Table 2. Vectors used in this study
Construction of pPZP600
The spectinomycin resistance gene of pPZP500 was replaced by the nptII gene. The nptII gene (~1 kb) was amplified from pPZP3425 using KanforMph and KanrevMph primers. The pPZP500 vector backbone was amplified by using PZP500Mphfor and PZP500Mphrev primers. Both primers had a Mph1103I site at their ends. Insert and vector fragment were digested with Mph1103I, ligated, and transformed into E. coli to yield pPZP600 (Additional file 2: Figure S2).
N. benthamiana and Arabidopsis plants were grown in a growth chamber at 25 ± 1°C, with a 16 hour light/8 hour dark photoperiod and approximately 65% humidity.
Binary plasmids were transformed into A. tumifaciens strain GV3101 by the freeze-thaw method . Agrobacteria were selected on YEB plates with appropriate antibiotics which included 25 μg/ml gentamycin and 35 μg/ml rifampicin for Agrobacteria. Selection for binary plasmids was done with 200 μg/ml spectinomycin (for pPZP5025) or 50 μg/ml kanamycin (for pMAA-Red).
Agroinfiltration of N. Benthamiana
Agrobacteria were grown to an OD600 of 0.8 overnight in an incubator/shaker at 28°C. Bacteria were harvested by centrifugation at 5000 rpm for 6 min in a table top centrifuge at room temperature and suspended in infiltration medium (10 mM MES pH 5.6, 10 mM MgCl2 and 100 μM acetosyringone) to obtain bacterial suspensions of the an OD600 of 1.0. After incubation for 2 hr at room temperature, Agrobacterium suspensions were infiltrated in the abaxial side of leaves by using a 1 ml syringe without a needle. Infiltrated plants were kept under the same growth conditions as mentioned above. For co-infiltration of the RNA silencing inhibitor P19, an equal volume of a bacterial suspension harbouring pBin61P19  was added prior to infiltration.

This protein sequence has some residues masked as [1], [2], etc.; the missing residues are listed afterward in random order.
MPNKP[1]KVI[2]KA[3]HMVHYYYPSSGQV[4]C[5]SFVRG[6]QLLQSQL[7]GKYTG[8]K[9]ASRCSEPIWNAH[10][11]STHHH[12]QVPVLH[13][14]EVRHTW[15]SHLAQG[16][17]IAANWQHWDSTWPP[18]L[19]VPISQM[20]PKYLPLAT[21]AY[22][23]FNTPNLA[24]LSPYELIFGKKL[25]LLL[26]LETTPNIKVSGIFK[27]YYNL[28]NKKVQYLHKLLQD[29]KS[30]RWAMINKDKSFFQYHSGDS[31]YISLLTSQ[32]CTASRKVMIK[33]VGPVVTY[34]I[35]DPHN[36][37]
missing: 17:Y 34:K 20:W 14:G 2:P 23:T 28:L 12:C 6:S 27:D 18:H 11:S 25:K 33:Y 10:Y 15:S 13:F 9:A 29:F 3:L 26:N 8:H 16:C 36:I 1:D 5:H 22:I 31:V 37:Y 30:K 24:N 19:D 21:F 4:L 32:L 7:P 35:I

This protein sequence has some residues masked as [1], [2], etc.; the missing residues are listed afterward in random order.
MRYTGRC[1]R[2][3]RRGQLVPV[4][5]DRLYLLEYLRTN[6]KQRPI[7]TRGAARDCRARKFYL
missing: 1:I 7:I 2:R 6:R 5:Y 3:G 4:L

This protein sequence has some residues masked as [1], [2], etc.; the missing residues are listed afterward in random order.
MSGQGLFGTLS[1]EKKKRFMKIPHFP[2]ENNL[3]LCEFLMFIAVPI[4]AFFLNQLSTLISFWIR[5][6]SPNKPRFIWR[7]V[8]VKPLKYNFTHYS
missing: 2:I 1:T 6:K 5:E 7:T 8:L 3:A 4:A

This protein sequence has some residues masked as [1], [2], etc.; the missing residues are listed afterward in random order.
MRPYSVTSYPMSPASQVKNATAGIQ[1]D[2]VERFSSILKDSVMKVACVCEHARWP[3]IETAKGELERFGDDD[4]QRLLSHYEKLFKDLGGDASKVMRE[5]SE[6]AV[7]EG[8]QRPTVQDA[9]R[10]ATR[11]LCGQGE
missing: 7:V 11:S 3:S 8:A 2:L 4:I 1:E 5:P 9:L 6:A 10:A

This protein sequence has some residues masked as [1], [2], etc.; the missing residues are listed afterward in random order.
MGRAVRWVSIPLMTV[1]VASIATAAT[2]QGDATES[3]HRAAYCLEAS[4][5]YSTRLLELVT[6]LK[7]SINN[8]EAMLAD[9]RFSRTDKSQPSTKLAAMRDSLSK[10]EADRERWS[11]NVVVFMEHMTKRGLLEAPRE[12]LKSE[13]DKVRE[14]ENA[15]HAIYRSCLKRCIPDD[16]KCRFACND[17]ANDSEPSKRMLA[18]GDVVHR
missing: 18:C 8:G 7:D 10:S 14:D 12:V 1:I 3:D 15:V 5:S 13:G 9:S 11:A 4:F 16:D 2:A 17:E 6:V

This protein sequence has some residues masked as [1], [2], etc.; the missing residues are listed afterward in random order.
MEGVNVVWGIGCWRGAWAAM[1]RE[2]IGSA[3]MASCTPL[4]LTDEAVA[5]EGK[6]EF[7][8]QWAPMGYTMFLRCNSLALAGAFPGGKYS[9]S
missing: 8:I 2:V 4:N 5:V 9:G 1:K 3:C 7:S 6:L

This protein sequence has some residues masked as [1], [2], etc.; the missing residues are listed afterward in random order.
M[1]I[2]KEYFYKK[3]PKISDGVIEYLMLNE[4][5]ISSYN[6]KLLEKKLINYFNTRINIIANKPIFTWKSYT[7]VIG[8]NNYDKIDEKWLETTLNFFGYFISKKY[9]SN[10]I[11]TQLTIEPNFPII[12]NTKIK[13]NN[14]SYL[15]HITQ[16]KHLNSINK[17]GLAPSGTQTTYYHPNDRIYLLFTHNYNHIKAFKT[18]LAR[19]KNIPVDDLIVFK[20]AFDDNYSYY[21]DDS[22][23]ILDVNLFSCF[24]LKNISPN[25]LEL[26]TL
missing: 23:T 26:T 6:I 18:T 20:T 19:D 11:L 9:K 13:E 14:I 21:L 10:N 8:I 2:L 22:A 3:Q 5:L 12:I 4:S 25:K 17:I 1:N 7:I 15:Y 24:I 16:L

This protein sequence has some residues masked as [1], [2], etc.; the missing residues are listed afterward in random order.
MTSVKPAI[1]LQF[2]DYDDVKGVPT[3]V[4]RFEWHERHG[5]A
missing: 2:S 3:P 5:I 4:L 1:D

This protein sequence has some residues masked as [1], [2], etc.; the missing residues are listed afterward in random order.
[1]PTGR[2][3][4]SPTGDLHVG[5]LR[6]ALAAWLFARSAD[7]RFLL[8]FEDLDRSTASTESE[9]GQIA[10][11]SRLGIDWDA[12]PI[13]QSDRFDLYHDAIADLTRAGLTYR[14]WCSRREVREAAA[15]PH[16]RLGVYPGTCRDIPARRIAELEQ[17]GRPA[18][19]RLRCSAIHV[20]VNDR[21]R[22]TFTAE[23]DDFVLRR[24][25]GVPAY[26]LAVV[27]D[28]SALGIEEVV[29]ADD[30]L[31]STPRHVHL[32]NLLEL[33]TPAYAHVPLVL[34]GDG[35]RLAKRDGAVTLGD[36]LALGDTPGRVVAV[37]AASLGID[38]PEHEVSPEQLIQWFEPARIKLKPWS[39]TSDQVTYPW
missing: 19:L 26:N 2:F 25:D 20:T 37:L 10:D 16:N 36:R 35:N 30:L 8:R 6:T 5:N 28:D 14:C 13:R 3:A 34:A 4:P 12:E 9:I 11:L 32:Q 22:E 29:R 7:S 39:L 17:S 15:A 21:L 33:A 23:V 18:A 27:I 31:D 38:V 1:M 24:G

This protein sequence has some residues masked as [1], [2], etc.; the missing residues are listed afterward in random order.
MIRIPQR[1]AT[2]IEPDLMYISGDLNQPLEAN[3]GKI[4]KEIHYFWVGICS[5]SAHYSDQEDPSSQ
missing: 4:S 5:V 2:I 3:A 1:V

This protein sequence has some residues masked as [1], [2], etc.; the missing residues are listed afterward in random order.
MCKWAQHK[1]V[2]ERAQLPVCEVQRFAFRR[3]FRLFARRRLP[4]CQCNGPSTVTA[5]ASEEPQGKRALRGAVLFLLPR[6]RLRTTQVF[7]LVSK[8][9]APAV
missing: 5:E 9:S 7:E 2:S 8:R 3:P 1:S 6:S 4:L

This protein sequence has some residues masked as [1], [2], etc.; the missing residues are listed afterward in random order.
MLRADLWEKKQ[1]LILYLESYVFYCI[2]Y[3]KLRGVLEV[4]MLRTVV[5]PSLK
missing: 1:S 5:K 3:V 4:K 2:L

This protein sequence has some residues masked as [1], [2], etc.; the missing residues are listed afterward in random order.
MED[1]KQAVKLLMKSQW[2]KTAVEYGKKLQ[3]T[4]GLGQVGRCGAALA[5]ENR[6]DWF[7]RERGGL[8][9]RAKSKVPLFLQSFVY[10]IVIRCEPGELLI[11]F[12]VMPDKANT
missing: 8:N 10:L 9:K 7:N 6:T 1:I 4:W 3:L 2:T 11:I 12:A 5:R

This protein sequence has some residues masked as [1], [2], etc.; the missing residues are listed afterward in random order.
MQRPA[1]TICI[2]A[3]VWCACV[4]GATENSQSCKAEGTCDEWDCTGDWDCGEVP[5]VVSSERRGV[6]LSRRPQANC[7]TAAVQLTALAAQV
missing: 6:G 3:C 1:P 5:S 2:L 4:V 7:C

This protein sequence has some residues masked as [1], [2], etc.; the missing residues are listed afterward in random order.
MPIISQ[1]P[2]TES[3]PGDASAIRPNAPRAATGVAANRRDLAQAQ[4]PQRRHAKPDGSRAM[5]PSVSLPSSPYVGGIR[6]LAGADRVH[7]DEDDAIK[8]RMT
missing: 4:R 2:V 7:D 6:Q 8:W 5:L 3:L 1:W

The vector construct pMAA-Red was transformed into Arabidopsis ecotype Col by the floral dip method . Seeds of transformed plants were harvested and photographed under an inverse microscope equipped with a DsRed fluorescence filter (Axiovert 200 M; Zeiss, Hallerbergmoos, Germany) and an integrated camera (AxioCam MRc5; Zeiss). Fluorescent seeds (T1) were selected and put on soil to grow the next generation (T2), of which the first mature silique was detached from the plant and examined under the microscope for fluorescent seeds to check for 3:1 segregation. These seeds were then used to produce homozygous lines. Seeds that were kept in the dark at 4°C still showed fluorescence after several years.